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Media Too Powerful?  

2009-12-07 18:29:32|  分类: 花中李的英语毕业 |  标签: |举报 |字号 订阅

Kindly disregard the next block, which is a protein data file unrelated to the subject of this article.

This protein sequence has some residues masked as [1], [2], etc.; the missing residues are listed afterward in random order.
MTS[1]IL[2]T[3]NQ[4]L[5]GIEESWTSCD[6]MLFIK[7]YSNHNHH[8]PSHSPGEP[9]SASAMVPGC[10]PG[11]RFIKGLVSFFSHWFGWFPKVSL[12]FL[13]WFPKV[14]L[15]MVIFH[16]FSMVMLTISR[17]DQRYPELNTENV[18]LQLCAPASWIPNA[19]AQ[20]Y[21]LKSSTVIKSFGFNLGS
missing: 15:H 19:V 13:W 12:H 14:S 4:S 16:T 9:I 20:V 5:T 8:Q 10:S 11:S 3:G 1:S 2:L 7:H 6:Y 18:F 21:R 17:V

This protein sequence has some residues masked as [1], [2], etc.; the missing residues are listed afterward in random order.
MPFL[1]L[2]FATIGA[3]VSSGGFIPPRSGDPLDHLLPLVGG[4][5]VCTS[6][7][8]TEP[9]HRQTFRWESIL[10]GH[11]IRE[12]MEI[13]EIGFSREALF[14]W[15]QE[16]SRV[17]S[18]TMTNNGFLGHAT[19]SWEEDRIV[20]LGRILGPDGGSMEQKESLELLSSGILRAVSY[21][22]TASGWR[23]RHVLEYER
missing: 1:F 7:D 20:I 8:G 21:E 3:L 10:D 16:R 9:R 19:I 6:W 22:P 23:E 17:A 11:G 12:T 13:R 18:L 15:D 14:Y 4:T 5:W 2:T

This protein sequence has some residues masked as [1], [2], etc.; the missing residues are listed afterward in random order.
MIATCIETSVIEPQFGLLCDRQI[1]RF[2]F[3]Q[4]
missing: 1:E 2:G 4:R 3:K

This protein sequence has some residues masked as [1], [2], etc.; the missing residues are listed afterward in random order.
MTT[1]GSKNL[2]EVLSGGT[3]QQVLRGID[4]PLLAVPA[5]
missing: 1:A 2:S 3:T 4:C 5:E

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Exposure to the media is a constant event. It begins as soon as the radio or television are turned on, or as soon as a newspaper or magazine are opened.. The television, radio, newspaper and magazines are all ready to give us their spin on the top stories of the day. Some try to give us facts, with as little of their input and thoughts as possible, some work only on rumors and inuendoes, while others give us facts but slanted to their way of thinking (Kurtz 1). The media contributes to public opinion and provides understanding of the news. The media entertains us, watches government and social institutions, and gives the public information for debate and discussion about local and international affairs. The media and journalists are protected under the lst Amendment, but does freedom of the press imply the freedom to be sensational, to be biased, to be inaccurate? Does the lst Amendment protect the media if it prints or discusses lewd or pornographic material at the expense of the general public? The government needs to take control of the media (Stengel 3). There is a need to get accurate information that is unbiased. The media needs to be held accountable and not hide behind its cries of free speech and censorship. With some restrictions and some intergity, the media will still have plenty to report, debate, review, and still be a watch dog of sorts. The government is here for the protection of the people, and there are some areas that the media only endangers our safety, whether it is on health issues, privacy issues, or in international affairs. There are some places that the media does not have a very good perspective on national security or individual privacy (Stengel 1). The government could look at ways to assist the media on a bi- partisan approach. It is time the media and our government does what is best for the American people, not for personal or political gain (Hannon 3). Government should put restrictions on the areas the media can report. Newspapers and magazines shape America's views and opinions. Newspapers have diverse content, producing in-depth stories and news analysis. They represent many perspectives with a wide range in subject matter. Newspapers do investigating reporting, express personal opinion, reviews, as well as gossip. Some newspapers are gossip oriented, while others are news and analysis oriented. There are specialized newspapers that have mass appeal with a national view (Merrill 1). Magazines appeal mainly to the elite, well-educated, and the opinion leaders. Generally, magazines are more incisive, interpretive and more comprehensive than newspapers (Merrill 3). The main function of newspapers are to inform and summarize, while magazines explain, criticize, interpret and comment. Magazines supplement newspapers (Berninghausen 4). Radio and television have a significant place among the media. Radio mainly provides entertainment, although National Public Radio provides facts, views and opinions on many subjects. National Public Radio is noncommercial and is supported by the government as well as the public through donations (Merrill 3). Television produces on the spot broadcasts of major events, documentaries, political views and opinions, terrorist episodes, and international crises. Through satellites, news is flashed instantly from all over the world. With cable television, some stations produce news reports twenty-four hours a day. Since the mid-1990's, two-thirds of our nation's homes are equipped with cable. The broadcast networks, including public television, are discussing new strategies for presenting the news (Beringhausen 8). The media has had a major impact on trials. They put forward information, interview prosecutors, attorneys, the accused, the accused relatives, and with all the information that is given, facts, opinions and views all seem to become distorted. It isn't possible for all to be telling the truth, and even when the accused goes to trial and a verdict is reached, the media second guesses what the judge and jury were thinking (Ross 1). Public opinion has no place in a trial. A judge and jury reaches a verdict based on the laws that pertain to a crime. The facts should be laid out and a decision made based on those facts (Ross 2). The Freeman of Montana were tried via the television before and during the trial by the media. The views of the Freeman seemed so obsurd to the majority of the American public, it was a great topic for the media to pursue. It involved the rights of individuals as well as the rights of government. In essence, it placed the government against its own citizens. The Montana Freemen refuse to recognize the United States justice system. They would not participate in their own trial and felt they were above the laws of the United States. They had formed their own state and governing body. The Freeman are currently in jail awaiting additional trials under the United States jurisdiction (Pellegrini 1). Oprah Winfrey felt she won a victory for free speech after a jury said she was not liable for disparaging statements made during her talk show about cattle. A cattlemen group sued her for her opinions stated on television. Their arguement was that with free speech comes responsibility. Paul Engler, who was the first to file suit, felt Winfrey and her guest made false statements about U.S. beef and that her show was consistently sensationalistic. Winfrey has a talk show that is among the highest rated shows during that time slot. Her opinion is taken as statement of fact by her viewers. The cattlemen felt that because of her opinion and her importance in the media field, they had lost millions of dollars. The jury was unanimous in their acquital of Winfrey (Chandler 1). The Oklahoma City bomb trial had so much media attention that the judge ordered that the jury be shrouded in secrecy. This meant that the media did not have access to the jurors' biographical information and they were partially shielded in court behind a partition. The judge claimed the partition was built to keep the jury focused, not to keep the spectators from seeing the jury. The judge also required a gag order on the attorneys. The judge ruled that the court of public opinion was closed until the trial had a verdict. A media lawyer suggested the public is better informed when attorneys discuss what is transpiring publicly, but the judge suggested their aim was to confuse the public (Ross 1). With the media attention on the O.J. Simpson trial and the Oaklahoma bombing, the death penalty was brought to the forefront. We saw with graphic detail the murder of Ron Goldman and Nicole Brown Simpson, and all the innocent victims of the Oaklahoma City bombing and the distruction created by it that the American public was demanding justice. The major newspapers and television network showed the information on these two events over and over. The death penalty seemed to soar in public opinion polls (United Press International 1). Then Texas had a women on death row. The media interviewed her and she looked all American, she seemed to be a religious convert and the public had tremendous sympathy for her. The fact that she was sentenced to death by a jury of her peers was pushed to the background. Justice For All, a victims rights group, blamed a media campaign for the drop in support for the death penalty (Dianne Clements 1). She was executed in Texas, but support for the death penalty is down due to the media blitz for Karla Faye Tucker (United Press International 1). The Ellen phenomenon may be part of a media cycle. It was probably the most publicized coming-out party in the history of television. .Magazines and television came out for the media hype of this sitcom. This was a historic television episode. The episode took every myth and stereotype and twisted it to show how ridiculous it was (Newbecker 1). Although gays and lesbians were celebrating, it showed the anguish and courage it took to come out of the closet. Many felt it gave gay teens a role model (Sylvester 1). The media campaign for this episode drug out so long that many people lost interest (The Detroit News 1). The talk show media jumped on the band wagon with homosexual shows only to find that it didn't appeal to everyone. Jenny Jones had a show on sexual fantasies. A male guest was brought on but did not know that the person with a crush on him was another male. The guest claimed that he was so humiliated by the public confession of another man having a crush and sexual fantasies about him, that three days after they both appeared on the show he shot his admirer. The guest was tried and convicted of murder. The talk show came under even more scrutiny, and many people felt that Jenny Jones and her show was also responsible for this murder. People can't have trust in the media and many don't feel they can trust the judicial system. The media has taken it one step further, there is a book in the works on this case and they are negotiating a movie. It is hard to believe anyone could profit from this (French 1). Was the Vietnam War lost because of the media or because of political policies executed by senior commanders in Vietnam and by elected officials in Washington? The military claims that American reporters had free access to most battlefields, and were against the American effort. Officers claim the military's hands were tied by the bad news going back to Washington, and that the reporters gave a distorted view of the conflict. The body count is what changed public opinion in America on its' perception of the war. Television stories with violence, actual combat, and dead or wounded U.S. soldiers appeared on news broadcasts in the newspapers regularly. This was the only American conflict with no censorship. Veitnam with all its ugliness, was the only war ever that had few restrictions on reporters (Francis 2). The media claims American democracy was built on the free flow of information, to view power being exercised, and that it is an absolute right of citizens to know. Never again will the U.S. military let reporters cover combat unrestricted (Francis 4). The Persian Gulf War was the most decisive victory in U.S. military history. In seven weeks of aerial bombardment and 100 hours of ground battle, there is not one minute of television news video to document the greatest armor attack of all time (Francis 1). The media was excluded from the Desert Storm battlefield, Panama, and Grenada. Combat is a nasty business, and it is made more difficult with a reporter looking on. With the uncertainies of war, occurances on the battlefields, and the possiblities of mistakes in strategies, having them reported in the newspapers and on television only show what using hindsight does. Many feel that our democracy was built on the free flow of information, with the access to view power being exercised, as an absolute right of citizenship. This right must somehow be weighed with national security (Francis 4). In an attempt to regulate media content of on-line services, the government is taking a very cautious approach to new forms of restrictions on media content. . They support a flexible, creative scheme of assistance to encourage the development of new forms of content for on-line services. There is also an urgency in addressing consumer issues already raised by on-line services. With on-line information comes the need to ensure accuracy. There are over 3,000 web sites sponsored by newspapers. The pressure to publish new material is enormous. It is putting a premium on being fast rather than being right. Television news displaced print and now net-based news is displacing television for the same reasons (Phinney 2). The news media in California has some restrictions imposed when they seek access to school grounds, including registration, accompanied by a staff member while on school grounds and denial of permission to enter classes that are in session. School officials can require the news media to leave the school grounds if their presence interferes with the peaceful conduct of educational activities. The school district may not require parental permission before allowing members of the news media to interview students. School officials have the authority to deny acess to members of the news media, as they may deny access to anyone, if their presence would interfere with the peaceful conduct of the school activities (Kronick 2). In California, restrictions were placed on the media in regards to access to prisons and executions. Journalists were banned from conducting any face to face interviews with specific prison inmates. The media claims this hampers their abilities to convey to the public the true conditions of California's prisons. It also deprives the tax-paying public the avenue of oversight into the administration of the state's penal system. There was an attempt to reverse this ban, but the governor of California vetoed it. The San Francisco Bay Guardian maintains this ban has hurt the public and the prisoners (The San Francisco Bay Guardian 2). The United States is not alone in its attempt to regulate and restrict the media. Britons have called for restrictions on the British media after the relentless press pursuit of Princess Diana. Some Britons want a privacy bill to stop all the media from pursuit of celebrities and ordinary people.The media is accused of the aggressive intrusion into Princess Diana's privacy that lead to her death. Currently, the British press is largely free of state intrusion. The government uses contempt on court and defamation laws to keep the media in check. The British press is trying to distance itself from the celebrity photographers, referred to as the paparazzi, claiming they are a law unto themselves (Barlow 3). Our President has been the focus of our media. In an attempt to rush scoops, journalist tend to exaggerate small distinctions and use unreliable information to produce a story. Rumor becomes allegation, then allegation becomes fact. The reports state that something may have happened with a Whitehouse intern. The press named this scandal Zippergate, and by the second day of hearing of the alledge incident, the media was already talking about resignation and impeachment (Stengel 1). The rumors spread like a virus. The general public hears so many conflicting reports, the easiest answer would be just to turn it off. The media has made a job out of taking polls on the President's popularity, honesty, and personal morals. They try to judge how much damage the accusations have cost him and his presidency. The media has yet to show how this is beneficial to the American public. It has shown how the media benefits from it, with increased sales of newspapers and higher ratings with news broadcasts. The thing that is lost in the effort to get the big story is perspective (Stengel 3). The media has a large influence over political candidates. With the advances in telecommunication tools such as telephones, faxes, and computers and with live television coverage of candidates, the media is able to deliver a campaign message and gauge public opinion (DeGroat 1). Candidates are subject to much greater scrutiny, with greater emphasis on raw coverage, talk shows, town-hall meetings, and live television segments.With just the way the media asks a question, they can slant how the public will view the candidate (Kurtz 1). Talk radio has changed political campaigns and the way the country reacts and pursues issues. With news operations becoming increasingly competitive, many reporters lack the background to do their work adequately. The media has been accused of herd behavior, but CNN blames the chaotic environment that journalist operate in. One of the biggest problems in the media is the porportion of importance of each story (Kurtz 3). Governments have restrictions it can impose on the media. They can restrict or restrain the press from publishing matter considered seditious, libelous, or obscene. Freedom of the press has been limited in the areas of obscenity and pornography, although the courts have had difficulty in setting standards of censorship. The media can be barred from criminal proceedings (Berninghausen 8). Restrictions of the media occurs during times of national emergency . The future of a free press in the United States depends on public opinion, the legislative agencies, and the courts (Francis 2). Freedom of the press should not come before individual rights to privacy or what is best for the country . The media should verify what are facts and what are inuendoes. They should be held accountable for the information that is reported, and be held to verify information instead of going for sensationalism. Prominent individuals, celebrities, and ordinary individuals should not feel threatened by the media. The media is a special interest group of sorts, having their own special interest at heart, and should not be given a protection to hide behind. As rules and laws are made for the benifit of all citizens, media intergity should take on a new dimension. The media is caught between freedom and responsibility, with government taking a stand on issues regarding individual rights to privacy and national security, it gives the media their First Amendment right but also ensures each citizen their rights.